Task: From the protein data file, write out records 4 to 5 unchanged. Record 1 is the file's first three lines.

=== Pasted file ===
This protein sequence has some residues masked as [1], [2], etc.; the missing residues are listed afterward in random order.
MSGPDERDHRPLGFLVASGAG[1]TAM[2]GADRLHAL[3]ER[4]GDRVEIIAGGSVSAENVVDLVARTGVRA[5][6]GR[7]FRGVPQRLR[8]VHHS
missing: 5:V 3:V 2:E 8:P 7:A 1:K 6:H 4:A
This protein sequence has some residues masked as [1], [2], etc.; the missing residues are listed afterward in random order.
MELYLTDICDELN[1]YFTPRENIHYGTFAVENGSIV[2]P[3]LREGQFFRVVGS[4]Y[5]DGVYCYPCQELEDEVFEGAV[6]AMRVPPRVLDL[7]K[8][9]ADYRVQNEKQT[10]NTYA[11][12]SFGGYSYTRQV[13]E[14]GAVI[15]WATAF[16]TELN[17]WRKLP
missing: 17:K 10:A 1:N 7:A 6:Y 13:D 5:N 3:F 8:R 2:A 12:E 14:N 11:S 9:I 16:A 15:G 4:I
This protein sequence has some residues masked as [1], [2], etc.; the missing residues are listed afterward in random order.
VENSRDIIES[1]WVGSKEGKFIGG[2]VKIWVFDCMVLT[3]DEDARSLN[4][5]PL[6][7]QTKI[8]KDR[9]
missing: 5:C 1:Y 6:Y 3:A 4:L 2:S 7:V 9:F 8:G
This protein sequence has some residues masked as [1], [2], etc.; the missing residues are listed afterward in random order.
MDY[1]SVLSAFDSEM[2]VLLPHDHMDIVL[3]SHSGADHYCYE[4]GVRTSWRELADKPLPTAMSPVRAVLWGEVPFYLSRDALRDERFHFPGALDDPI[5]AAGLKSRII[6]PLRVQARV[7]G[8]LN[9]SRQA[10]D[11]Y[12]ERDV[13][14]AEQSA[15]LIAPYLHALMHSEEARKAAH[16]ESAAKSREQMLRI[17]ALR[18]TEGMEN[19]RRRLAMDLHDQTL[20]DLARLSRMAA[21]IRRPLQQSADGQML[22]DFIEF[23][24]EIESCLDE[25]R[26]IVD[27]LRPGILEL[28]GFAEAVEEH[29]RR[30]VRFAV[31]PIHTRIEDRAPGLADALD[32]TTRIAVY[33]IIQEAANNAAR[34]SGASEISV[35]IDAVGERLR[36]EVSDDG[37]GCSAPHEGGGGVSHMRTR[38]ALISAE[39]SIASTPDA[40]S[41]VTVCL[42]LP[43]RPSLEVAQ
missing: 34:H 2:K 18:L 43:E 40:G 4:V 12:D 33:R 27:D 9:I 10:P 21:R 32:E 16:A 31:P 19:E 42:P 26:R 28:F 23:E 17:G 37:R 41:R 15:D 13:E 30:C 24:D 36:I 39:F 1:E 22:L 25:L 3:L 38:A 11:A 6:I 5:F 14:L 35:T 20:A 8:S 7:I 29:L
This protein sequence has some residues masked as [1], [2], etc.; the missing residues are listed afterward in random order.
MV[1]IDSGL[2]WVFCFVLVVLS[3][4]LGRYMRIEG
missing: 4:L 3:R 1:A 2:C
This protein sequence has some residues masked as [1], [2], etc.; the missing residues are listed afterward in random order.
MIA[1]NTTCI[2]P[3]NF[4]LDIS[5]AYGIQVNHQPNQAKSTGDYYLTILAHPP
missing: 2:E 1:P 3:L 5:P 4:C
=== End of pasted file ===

This protein sequence has some residues masked as [1], [2], etc.; the missing residues are listed afterward in random order.
MDY[1]SVLSAFDSEM[2]VLLPHDHMDIVL[3]SHSGADHYCYE[4]GVRTSWRELADKPLPTAMSPVRAVLWGEVPFYLSRDALRDERFHFPGALDDPI[5]AAGLKSRII[6]PLRVQARV[7]G[8]LN[9]SRQA[10]D[11]Y[12]ERDV[13][14]AEQSA[15]LIAPYLHALMHSEEARKAAH[16]ESAAKSREQMLRI[17]ALR[18]TEGMEN[19]RRRLAMDLHDQTL[20]DLARLSRMAA[21]IRRPLQQSADGQML[22]DFIEF[23][24]EIESCLDE[25]R[26]IVD[27]LRPGILEL[28]GFAEAVEEH[29]RR[30]VRFAV[31]PIHTRIEDRAPGLADALD[32]TTRIAVY[33]IIQEAANNAAR[34]SGASEISV[35]IDAVGERLR[36]EVSDDG[37]GCSAPHEGGGGVSHMRTR[38]ALISAE[39]SIASTPDA[40]S[41]VTVCL[42]LP[43]RPSLEVAQ
missing: 34:H 2:K 18:L 43:E 40:G 4:V 12:D 33:R 27:D 9:I 10:P 21:R 32:E 16:A 31:P 19:E 42:P 26:R 28:F 23:E 17:G 37:R 41:R 15:D 13:E 30:C 24:D 36:I 39:F 1:E 22:L 25:L 3:L 38:A 11:A 6:I 5:F 14:L 35:T 20:A 8:S 7:I 29:L
This protein sequence has some residues masked as [1], [2], etc.; the missing residues are listed afterward in random order.
MV[1]IDSGL[2]WVFCFVLVVLS[3][4]LGRYMRIEG
missing: 4:L 3:R 1:A 2:C